f) Centered on student learning

The Quality Matters rubric does not address faculty evaluation, course content, or an assessment of the course management system.

The University of Minnesota has been using Quality Matters since fall 2009. Faculty and departments are using Quality Matters to informally guide course revisions. For more information on the Quality Matters Rubric, download this pdf of the abbreviated standards.

Additional training for faculty, instructors, and instructional designers will be offered in summer 2010 and during the 2010-2011 academic year. Participation is open to all campuses at the University. Please contact Amanda Rondeau if you are interested in participating in Quality Matters or have additional questions (amanda@umn.edu or 612-624-5732).

Community colleges see major distance learning growth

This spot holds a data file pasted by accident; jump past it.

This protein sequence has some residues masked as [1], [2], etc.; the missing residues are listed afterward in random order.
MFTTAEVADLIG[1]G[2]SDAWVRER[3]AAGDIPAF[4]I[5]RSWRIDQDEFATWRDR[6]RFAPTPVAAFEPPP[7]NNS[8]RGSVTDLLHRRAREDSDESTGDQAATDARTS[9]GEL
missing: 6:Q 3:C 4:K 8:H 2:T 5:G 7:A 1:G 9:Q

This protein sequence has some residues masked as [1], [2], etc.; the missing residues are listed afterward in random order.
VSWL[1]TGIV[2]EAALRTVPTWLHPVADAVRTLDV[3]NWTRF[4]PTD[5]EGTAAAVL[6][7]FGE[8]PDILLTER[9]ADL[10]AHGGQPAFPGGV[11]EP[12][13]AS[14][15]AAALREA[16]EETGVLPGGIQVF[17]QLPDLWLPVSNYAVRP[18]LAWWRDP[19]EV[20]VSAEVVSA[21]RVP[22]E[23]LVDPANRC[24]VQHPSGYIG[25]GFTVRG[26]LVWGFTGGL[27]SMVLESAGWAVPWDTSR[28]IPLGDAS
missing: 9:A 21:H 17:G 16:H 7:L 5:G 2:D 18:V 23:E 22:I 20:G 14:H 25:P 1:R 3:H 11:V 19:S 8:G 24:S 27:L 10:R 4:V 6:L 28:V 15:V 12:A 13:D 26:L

While distance -- primarily online -- education at higher ed institutions grew significantly between 2007 and 2008, it appears it grew even more at community colleges in particular. Between the 2007-2008 and 2008-2009 academic years, distance education grew 22 percent at community colleges, compared with a 17 percent growth in all distance education between fall 2007 and fall 2008, according to the Chronicle of Higher Education.

Experts say online classes -- especially those offered through community colleges -- appeal to people looking for work, who may be the victim of the recession and difficult job market. Not only do distance and online classes boost job seekers' skills, but they also offer the flexibility people are looking for when they're uncertain about whether they'll find a job in a week, a month, or a year.

To go green, go online

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One very important thing is missing from many online classes: paper! Perhaps the most obvious environmentally friendly characteristic of online education is the lack of required paper consumption by students, who can see all course content, manage their notes, turn in assignments, and take tests electronically.